After the initial report putting forward the idea that pulmonary and extrapulmonary ARDS behave differently in terms of alveolar recruitment and should require specific clinical management,2 many contradictory studies were published.6,8–14 Although a higher incidence of lung consolidation and focal loss of aeration is observed in secondary ARDS,6,15 differences in lung morphology (focal vs.  diffuse loss of lung aeration) do not exactly coincide with the cause of lung injury.6,10 Several studies have reported that alveolar recruitment resulting from increases in positive end-expiratory pressure,9,12,13 recruitment maneuvers,8 and prone positioning11 were not influenced by the cause of lung injury at the early phase of ARDS. Interestingly, in all of these studies, lung recruitment was measured from static pressure-volume curves, and in their study, Thille et al.  1 elegantly demonstrate that the quasi-static compliance method is inappropriate for measuring recruitment. Finally, Gattinoni et al.  14 recently reported a series of 68 ARDS patients in whom computed tomography of the whole lung was performed at airway pressures of 5, 15, and 45 cm H2O. Contradicting their initial hypothesis,2 patients with primary ARDS had a higher percentage of recruitable lung than patients with secondary ARDS.
Another confusing factor is the difficulty of classifying ARDS in one or the other category. In the study by Thille et al.  ,1 physicians well known for their expertise in ARDS were unable to classify 37% of the patients. The reasons are multiple. Lung infection rapidly complicates the course of mechanical ventilation, inducing a direct injury to the lung. In anesthetized and ventilated animals, disseminated foci of bronchopneumonia are found only a few hours after the initiation of mechanical ventilation.16,17 In the study of Thille et al.  , 45% of the patients were included at a late phase of ARDS, a condition that complicates classification. Over time with mechanical ventilation, the risk of lung superinfection rapidly increases and extensive fibrosis may occur, contributing to the mixing of pulmonary and extrapulmonary lung injuries. Conversely, a focal bronchopneumonia, initially limited to the lung parenchyma, may induce secondary septic shock and extrapulmonary lung injury. In patients with multiple trauma, it is not easy to discriminate pulmonary contusion from lung injury resulting from hemorrhagic shock and massive transfusion. Finally, as previously reported,7 it can be difficult to discriminate pulmonary and extrapulmonary ARDS because both of them may coexist in the same patient.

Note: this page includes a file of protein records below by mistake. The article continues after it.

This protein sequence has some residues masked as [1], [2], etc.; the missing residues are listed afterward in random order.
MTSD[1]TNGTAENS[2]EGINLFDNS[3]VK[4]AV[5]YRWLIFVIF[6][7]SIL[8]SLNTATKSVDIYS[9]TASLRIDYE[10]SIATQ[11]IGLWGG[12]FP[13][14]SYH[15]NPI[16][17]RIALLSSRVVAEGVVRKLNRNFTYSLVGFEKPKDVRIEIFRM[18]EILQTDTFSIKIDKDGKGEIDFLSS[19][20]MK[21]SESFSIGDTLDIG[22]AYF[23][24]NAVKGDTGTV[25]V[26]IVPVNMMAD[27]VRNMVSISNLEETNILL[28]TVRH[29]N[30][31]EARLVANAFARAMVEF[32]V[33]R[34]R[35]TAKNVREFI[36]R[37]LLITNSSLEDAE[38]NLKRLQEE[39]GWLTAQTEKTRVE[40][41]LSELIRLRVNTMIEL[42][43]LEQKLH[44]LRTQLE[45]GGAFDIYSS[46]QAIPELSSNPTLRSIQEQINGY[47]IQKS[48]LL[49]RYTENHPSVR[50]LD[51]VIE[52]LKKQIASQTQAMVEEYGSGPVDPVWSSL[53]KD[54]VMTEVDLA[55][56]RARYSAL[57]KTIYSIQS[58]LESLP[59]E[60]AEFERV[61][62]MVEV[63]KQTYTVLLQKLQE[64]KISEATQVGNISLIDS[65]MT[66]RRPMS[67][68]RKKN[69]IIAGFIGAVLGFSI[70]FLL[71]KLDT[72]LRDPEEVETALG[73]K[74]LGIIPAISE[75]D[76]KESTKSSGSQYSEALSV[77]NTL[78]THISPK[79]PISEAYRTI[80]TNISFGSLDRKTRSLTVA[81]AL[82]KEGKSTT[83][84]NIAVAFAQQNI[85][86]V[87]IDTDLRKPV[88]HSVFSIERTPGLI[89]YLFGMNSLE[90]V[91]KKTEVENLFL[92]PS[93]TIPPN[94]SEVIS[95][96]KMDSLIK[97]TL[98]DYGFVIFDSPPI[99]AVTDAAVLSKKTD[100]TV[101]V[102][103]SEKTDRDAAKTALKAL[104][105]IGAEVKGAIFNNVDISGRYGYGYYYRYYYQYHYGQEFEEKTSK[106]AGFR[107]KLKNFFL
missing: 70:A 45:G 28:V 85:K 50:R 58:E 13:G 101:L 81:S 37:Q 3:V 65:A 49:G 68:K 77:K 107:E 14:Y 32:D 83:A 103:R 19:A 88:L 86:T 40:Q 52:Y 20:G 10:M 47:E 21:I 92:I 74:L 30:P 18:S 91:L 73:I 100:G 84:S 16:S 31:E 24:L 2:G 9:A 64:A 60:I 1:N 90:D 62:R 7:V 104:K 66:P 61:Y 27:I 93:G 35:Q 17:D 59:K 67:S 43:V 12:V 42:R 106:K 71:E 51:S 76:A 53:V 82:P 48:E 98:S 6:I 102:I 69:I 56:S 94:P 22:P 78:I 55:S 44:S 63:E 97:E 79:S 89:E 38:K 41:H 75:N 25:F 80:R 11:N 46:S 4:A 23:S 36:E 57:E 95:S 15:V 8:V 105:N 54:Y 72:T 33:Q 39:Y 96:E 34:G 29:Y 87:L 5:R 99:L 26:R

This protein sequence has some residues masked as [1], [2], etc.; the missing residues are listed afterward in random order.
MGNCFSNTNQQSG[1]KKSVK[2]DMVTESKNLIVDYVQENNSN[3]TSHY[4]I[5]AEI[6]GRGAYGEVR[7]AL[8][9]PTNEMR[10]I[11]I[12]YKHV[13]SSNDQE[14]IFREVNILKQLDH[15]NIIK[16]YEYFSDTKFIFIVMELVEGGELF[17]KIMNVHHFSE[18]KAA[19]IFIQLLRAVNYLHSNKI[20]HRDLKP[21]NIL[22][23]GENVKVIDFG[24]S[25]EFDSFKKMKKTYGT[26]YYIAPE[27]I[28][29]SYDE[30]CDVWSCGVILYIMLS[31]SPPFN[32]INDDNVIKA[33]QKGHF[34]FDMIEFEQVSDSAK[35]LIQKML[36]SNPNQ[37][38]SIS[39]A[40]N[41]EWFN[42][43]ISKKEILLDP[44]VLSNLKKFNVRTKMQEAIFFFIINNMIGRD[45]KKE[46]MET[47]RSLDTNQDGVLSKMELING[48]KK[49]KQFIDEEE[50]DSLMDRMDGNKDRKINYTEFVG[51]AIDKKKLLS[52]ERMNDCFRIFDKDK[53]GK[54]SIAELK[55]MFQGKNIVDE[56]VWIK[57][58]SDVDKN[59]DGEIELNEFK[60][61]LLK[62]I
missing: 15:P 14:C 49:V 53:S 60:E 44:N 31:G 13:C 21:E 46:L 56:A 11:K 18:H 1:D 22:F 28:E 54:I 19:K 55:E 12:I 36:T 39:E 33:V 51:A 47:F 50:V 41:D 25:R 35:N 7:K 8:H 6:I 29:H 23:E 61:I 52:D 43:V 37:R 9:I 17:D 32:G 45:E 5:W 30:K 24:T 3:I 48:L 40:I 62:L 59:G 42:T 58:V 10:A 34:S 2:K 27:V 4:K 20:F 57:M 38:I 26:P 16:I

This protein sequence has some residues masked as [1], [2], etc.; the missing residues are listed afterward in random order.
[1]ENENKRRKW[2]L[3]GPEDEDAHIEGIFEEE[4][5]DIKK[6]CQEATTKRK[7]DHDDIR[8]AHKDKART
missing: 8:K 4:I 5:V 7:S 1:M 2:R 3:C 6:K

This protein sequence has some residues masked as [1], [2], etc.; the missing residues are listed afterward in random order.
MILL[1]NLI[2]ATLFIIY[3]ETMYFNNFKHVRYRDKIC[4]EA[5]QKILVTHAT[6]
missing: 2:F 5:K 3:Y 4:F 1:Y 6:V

The “primary/secondary ARDS story” illustrates the critical importance of using adequate methodology in physiologic human studies. Inaccurate methodology may lead to incorrect interpretation of the data and false theories. When, in addition, the theory flatters and coincides with good sense—it appears quite logical that a consolidated infected lung recruits less than a lung with alveolar-interstitial edema—then, despite numerous studies unable to confirm the theory, the belief persists for a long time. One should always remember what Mahatma K. Gandhi said in 1921: “An error does not become truth by reason of multiplied propagation, nor does truth become error because nobody will see it.”18 
Anesthesiology and Critical Care Medicine, University of Paris 6, Paris, France.
References
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Gandhi MK: Quotes of Gandhi Compiled by Shalu Bhalla UBS Publishers' Distributors Pvt. Ltd. New Delhi, India, p 22